Sunday, August 10, 2014

Where did the j-step go?

Over the past few classes over at shodokan I've been internally cringing.  They like to do a sumiotoshi variation that starts with a an iriminage tenkan entry.  Tsuki attack.  They do a tenkan step back as they are pulling uke around and then step in.

I don't know exactly when it happened but now the entire dojo practices this variation this way.  The problem is that you are too far away after uke comes around.  What they used to teach was to j step after the tenkan.  You stay close to uke and it flows better.

I was doing this one Sunday morning when Chris commented to me that the class I missed earlier in the week, Bob mentioned that you can have a dead spot when doing sumiotoshi.  I'm not sure what he taught to eliminate the dead spot.  Chris said that he didn't feel a dead spot with me.  This is because I j-stepped and re-entered after uke comes around.  He didn't seem to notice why I didn't have the dead spot.  He and everyone else at that dojo do that k step I hate so much.  I don't like to teach in class as a student.  It can be considered rude by some instructors.  There are some things though that I can't resist.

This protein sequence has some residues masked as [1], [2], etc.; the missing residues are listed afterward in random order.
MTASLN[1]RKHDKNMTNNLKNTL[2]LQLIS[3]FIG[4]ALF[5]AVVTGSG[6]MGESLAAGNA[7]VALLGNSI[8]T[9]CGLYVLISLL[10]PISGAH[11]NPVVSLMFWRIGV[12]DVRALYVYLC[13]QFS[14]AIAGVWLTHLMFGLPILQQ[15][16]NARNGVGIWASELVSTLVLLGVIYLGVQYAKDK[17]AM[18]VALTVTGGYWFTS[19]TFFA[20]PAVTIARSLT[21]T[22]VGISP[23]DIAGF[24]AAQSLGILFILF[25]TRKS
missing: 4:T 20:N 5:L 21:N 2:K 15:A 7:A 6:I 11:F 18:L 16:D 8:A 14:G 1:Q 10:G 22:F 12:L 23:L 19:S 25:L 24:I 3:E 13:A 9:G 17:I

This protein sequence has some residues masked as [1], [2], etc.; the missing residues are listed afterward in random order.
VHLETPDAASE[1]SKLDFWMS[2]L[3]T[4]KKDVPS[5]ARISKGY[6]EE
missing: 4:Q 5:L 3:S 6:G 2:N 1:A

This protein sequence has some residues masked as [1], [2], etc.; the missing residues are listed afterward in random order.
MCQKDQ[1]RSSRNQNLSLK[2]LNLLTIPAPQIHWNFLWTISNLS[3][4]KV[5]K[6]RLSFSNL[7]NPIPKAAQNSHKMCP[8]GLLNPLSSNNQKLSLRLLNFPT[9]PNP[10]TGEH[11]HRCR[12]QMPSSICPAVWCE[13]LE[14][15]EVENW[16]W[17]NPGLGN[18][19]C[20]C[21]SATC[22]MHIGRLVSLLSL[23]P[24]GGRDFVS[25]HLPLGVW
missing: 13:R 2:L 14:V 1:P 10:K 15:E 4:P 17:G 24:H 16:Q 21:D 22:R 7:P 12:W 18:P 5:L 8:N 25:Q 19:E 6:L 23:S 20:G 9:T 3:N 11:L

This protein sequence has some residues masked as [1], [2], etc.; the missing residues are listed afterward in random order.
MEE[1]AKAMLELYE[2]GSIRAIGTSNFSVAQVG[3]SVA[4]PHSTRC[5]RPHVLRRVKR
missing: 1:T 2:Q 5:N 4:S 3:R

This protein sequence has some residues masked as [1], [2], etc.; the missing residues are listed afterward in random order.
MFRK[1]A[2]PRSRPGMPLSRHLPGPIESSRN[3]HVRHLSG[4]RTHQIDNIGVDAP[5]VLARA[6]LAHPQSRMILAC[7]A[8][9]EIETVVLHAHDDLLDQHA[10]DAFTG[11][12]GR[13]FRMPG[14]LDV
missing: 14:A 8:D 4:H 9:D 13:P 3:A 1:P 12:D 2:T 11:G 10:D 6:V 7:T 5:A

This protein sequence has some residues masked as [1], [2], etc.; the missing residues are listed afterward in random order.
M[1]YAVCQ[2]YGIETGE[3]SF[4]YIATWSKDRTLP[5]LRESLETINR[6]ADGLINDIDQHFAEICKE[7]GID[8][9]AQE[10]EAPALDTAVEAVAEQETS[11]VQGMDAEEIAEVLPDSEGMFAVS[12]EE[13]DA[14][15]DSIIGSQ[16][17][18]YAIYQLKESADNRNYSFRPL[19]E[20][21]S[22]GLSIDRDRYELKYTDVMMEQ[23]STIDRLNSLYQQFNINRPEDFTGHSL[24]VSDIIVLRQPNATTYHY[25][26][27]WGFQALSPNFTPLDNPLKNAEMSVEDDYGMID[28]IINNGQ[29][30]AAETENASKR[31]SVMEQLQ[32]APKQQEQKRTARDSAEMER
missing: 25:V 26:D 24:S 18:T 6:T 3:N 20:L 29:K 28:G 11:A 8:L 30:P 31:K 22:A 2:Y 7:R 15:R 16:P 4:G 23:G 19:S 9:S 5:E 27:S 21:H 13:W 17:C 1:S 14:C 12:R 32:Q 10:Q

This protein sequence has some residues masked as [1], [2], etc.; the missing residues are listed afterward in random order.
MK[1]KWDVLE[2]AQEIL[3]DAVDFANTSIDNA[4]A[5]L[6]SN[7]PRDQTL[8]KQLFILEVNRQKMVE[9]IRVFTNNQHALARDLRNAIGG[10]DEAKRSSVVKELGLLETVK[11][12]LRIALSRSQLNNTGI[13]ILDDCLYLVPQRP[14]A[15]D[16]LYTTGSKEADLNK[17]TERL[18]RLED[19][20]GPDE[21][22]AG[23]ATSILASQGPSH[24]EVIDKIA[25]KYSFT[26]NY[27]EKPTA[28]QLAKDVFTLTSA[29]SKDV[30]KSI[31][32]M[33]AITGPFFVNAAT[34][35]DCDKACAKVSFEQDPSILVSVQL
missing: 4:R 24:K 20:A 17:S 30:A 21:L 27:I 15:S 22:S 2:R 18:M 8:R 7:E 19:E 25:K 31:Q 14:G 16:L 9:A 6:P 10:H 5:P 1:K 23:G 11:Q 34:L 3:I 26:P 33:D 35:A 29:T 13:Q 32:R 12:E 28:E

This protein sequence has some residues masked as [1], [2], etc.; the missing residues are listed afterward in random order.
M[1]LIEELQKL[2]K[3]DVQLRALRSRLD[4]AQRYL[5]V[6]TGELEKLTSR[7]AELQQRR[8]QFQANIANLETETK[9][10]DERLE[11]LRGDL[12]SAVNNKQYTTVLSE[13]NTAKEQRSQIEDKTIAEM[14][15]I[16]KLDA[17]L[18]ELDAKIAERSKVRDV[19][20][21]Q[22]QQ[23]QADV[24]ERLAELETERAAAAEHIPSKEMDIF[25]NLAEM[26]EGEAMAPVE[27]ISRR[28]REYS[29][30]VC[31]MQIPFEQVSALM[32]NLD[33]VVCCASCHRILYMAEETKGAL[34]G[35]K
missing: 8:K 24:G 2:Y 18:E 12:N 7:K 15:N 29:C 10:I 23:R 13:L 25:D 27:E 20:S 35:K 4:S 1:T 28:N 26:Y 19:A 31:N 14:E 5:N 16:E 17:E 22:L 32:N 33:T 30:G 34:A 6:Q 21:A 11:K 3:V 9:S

This is going to be one of them.  I'm sick of the whole dojo doing k steps by accident.  If you want to do this on purpose that's one thing but this is something happening on an unconscious level.  Maybe the best thing is for me to grab a couple of the senior students after class and ask them if they realize they are doing this.  If it's intentional then fine but I doubt this is the case.  Although it's been my experience that even if I do this it will only last about a month at most before people just let muscle memory do it's thing and go back to k steps.  The teachers at the dojo would need to reinforce it regularly.


At August 14, 2014 5:45 AM, Anonymous Anonymous said...

Can't possibly imagine how the remaining instructors could allow a clunky K step with its corresponding chance for UK to smash you in the face!!!
The tight J step was the method always taught by the dearly departed teachers there (AND IT WAS TAUGHT TO THE CURRENT SET OF INSTRUCTORS THERE!)


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